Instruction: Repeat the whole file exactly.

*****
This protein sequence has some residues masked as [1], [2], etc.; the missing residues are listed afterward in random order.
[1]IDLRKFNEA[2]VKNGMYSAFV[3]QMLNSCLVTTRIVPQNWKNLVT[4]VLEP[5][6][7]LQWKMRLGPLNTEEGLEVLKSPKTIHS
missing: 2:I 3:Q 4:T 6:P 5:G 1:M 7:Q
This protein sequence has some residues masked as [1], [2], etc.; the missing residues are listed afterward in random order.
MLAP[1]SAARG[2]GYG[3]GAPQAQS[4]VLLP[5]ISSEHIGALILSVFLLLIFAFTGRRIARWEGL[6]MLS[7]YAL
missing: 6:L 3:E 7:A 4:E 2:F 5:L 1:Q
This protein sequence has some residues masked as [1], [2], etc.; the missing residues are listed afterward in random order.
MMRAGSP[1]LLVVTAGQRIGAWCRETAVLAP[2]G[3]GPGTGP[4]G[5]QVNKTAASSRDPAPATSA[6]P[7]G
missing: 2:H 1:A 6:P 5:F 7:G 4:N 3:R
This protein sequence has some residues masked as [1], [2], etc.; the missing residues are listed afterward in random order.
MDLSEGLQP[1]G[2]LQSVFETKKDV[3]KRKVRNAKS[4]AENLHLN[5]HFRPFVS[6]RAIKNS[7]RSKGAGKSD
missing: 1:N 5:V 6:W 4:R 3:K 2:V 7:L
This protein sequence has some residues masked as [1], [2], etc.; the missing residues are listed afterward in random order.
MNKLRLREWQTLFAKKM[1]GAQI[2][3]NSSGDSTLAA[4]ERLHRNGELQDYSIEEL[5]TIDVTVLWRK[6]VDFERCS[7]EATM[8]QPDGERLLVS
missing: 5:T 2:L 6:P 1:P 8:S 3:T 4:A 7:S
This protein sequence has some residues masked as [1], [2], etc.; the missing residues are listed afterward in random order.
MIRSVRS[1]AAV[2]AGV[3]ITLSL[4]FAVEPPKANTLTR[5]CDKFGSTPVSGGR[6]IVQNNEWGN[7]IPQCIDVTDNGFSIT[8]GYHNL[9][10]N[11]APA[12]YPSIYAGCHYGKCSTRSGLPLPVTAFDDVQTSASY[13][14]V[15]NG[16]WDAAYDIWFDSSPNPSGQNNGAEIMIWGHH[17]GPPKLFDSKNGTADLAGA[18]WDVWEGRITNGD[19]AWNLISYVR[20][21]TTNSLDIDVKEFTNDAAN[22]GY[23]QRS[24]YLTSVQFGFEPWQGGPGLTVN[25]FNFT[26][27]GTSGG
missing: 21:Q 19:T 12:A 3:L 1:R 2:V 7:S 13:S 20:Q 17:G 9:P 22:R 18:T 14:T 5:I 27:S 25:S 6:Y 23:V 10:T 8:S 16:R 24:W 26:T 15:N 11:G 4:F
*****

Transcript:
This protein sequence has some residues masked as [1], [2], etc.; the missing residues are listed afterward in random order.
[1]IDLRKFNEA[2]VKNGMYSAFV[3]QMLNSCLVTTRIVPQNWKNLVT[4]VLEP[5][6][7]LQWKMRLGPLNTEEGLEVLKSPKTIHS
missing: 2:I 3:Q 4:T 6:P 5:G 1:M 7:Q
This protein sequence has some residues masked as [1], [2], etc.; the missing residues are listed afterward in random order.
MLAP[1]SAARG[2]GYG[3]GAPQAQS[4]VLLP[5]ISSEHIGALILSVFLLLIFAFTGRRIARWEGL[6]MLS[7]YAL
missing: 6:L 3:E 7:A 4:E 2:F 5:L 1:Q
This protein sequence has some residues masked as [1], [2], etc.; the missing residues are listed afterward in random order.
MMRAGSP[1]LLVVTAGQRIGAWCRETAVLAP[2]G[3]GPGTGP[4]G[5]QVNKTAASSRDPAPATSA[6]P[7]G
missing: 2:H 1:A 6:P 5:F 7:G 4:N 3:R
This protein sequence has some residues masked as [1], [2], etc.; the missing residues are listed afterward in random order.
MDLSEGLQP[1]G[2]LQSVFETKKDV[3]KRKVRNAKS[4]AENLHLN[5]HFRPFVS[6]RAIKNS[7]RSKGAGKSD
missing: 1:N 5:V 6:W 4:R 3:K 2:V 7:L
This protein sequence has some residues masked as [1], [2], etc.; the missing residues are listed afterward in random order.
MNKLRLREWQTLFAKKM[1]GAQI[2][3]NSSGDSTLAA[4]ERLHRNGELQDYSIEEL[5]TIDVTVLWRK[6]VDFERCS[7]EATM[8]QPDGERLLVS
missing: 5:T 2:L 6:P 1:P 8:S 3:T 4:A 7:S
This protein sequence has some residues masked as [1], [2], etc.; the missing residues are listed afterward in random order.
MIRSVRS[1]AAV[2]AGV[3]ITLSL[4]FAVEPPKANTLTR[5]CDKFGSTPVSGGR[6]IVQNNEWGN[7]IPQCIDVTDNGFSIT[8]GYHNL[9][10]N[11]APA[12]YPSIYAGCHYGKCSTRSGLPLPVTAFDDVQTSASY[13][14]V[15]NG[16]WDAAYDIWFDSSPNPSGQNNGAEIMIWGHH[17]GPPKLFDSKNGTADLAGA[18]WDVWEGRITNGD[19]AWNLISYVR[20][21]TTNSLDIDVKEFTNDAAN[22]GY[23]QRS[24]YLTSVQFGFEPWQGGPGLTVN[25]FNFT[26][27]GTSGG
missing: 21:Q 19:T 12:A 3:L 1:R 2:V 7:S 13:S 20:Q 17:G 9:P 22:R 18:T 14:T 5:I 27:S 25:S 6:Y 23:V 10:T 8:S 16:R 24:W 26:T 15:N 11:G 4:F